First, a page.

Since launching his eponymous label in 2008, Osman Yousefzada has forged a niche in luxury womenswear with an intellectual approach to design, exploring and cross pollinating with other creative disciplines, garnering numerous awards. He is one of the brightest stars in international fashion. With the opening of the House of Osman in Fitzrovia in 2018, in a historic Georgian townhouse in Fitzrovia, he unveiled a vision of the future of his brand – a holistic world of art and design.
Osman’s family background gave him a grounding in both technique and aesthetics. He grew up in an extraordinarily conservative and religious milieu, the son of Afghan and Pakistani migrants, in Birmingham. He comes from a family of artisans – his father was a carpenter from a long line of carpenters, his mother was a tailor. He could cut and sew before he was 10. His formal training and education was similarly offbeat and shaped his perspective on design, from fashion stints at Central St Martins in London to an MPhil at Cambridge University, and anthropological studies at the School of African and Oriental Studies in the capital. The result is what he calls a “migrant soup” aesthetic – a rich mix of theology, ritual, contemporary European art and the crossing of continental and cultural borders.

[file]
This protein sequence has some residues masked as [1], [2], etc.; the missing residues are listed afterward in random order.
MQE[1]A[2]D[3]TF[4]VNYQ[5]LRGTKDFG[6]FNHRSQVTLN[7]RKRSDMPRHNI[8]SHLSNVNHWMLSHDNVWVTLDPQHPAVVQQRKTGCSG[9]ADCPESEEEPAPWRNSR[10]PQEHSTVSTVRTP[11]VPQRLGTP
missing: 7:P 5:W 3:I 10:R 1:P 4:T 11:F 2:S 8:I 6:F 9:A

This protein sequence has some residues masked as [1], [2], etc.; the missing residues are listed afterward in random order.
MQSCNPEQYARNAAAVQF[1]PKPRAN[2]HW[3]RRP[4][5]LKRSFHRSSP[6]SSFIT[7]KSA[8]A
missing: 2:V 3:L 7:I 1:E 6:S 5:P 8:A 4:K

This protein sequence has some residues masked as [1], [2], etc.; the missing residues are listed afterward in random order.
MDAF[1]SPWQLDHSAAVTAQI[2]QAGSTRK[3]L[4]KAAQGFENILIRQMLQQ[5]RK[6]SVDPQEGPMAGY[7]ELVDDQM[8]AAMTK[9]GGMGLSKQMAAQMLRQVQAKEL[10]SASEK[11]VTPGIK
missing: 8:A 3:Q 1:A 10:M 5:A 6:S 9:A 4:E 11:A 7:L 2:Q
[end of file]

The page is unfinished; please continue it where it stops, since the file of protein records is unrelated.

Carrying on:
From the red carpet to the office, with an exotic swirl of Talitha Getty in the 1960s and a rainbow of hand embroidery in India, Osman’s aesthetic is grounded in exemplary cutting. Before launching his own label, he was head of tailoring at Joseph. While the Osman silhouette is big on sculptural and architectural details, he is fixated with the fit of the perfect jacket and the perfect pair of pants. His obsession with tailoring led to the launch of The Perfect Five – a utilitarian, chic capsule collection for the Osman woman to come back to, season after season: Five pairs of pants; five tops, five coats; five knits … As Osman describes: “I am simplifying the dynamic of shopping with the ultimate modular wardrobe.”
He was nominated for the Designs of the Year Award at the Design Museum in 2008 and shortlisted for the Frieze Art Award in 2014. He was shortlisted for the BFC/Vogue Designer Fashion Fund the same year and has been shortlisted every year since. He has a strong history collaboration – from Mango and John Lewis to the avant-garde. In June 2018 he staged his first solo art exhibition, Being Somewhere Else, a show about cultural displacement, and the female experience of dominance and, subsequently, empowerment at the Ikon Gallery in Birmingham. Shortly afterwards, he took part in the Volcano Extravaganza in Stromboli, collaborating closely with a group of other invited artists and performers.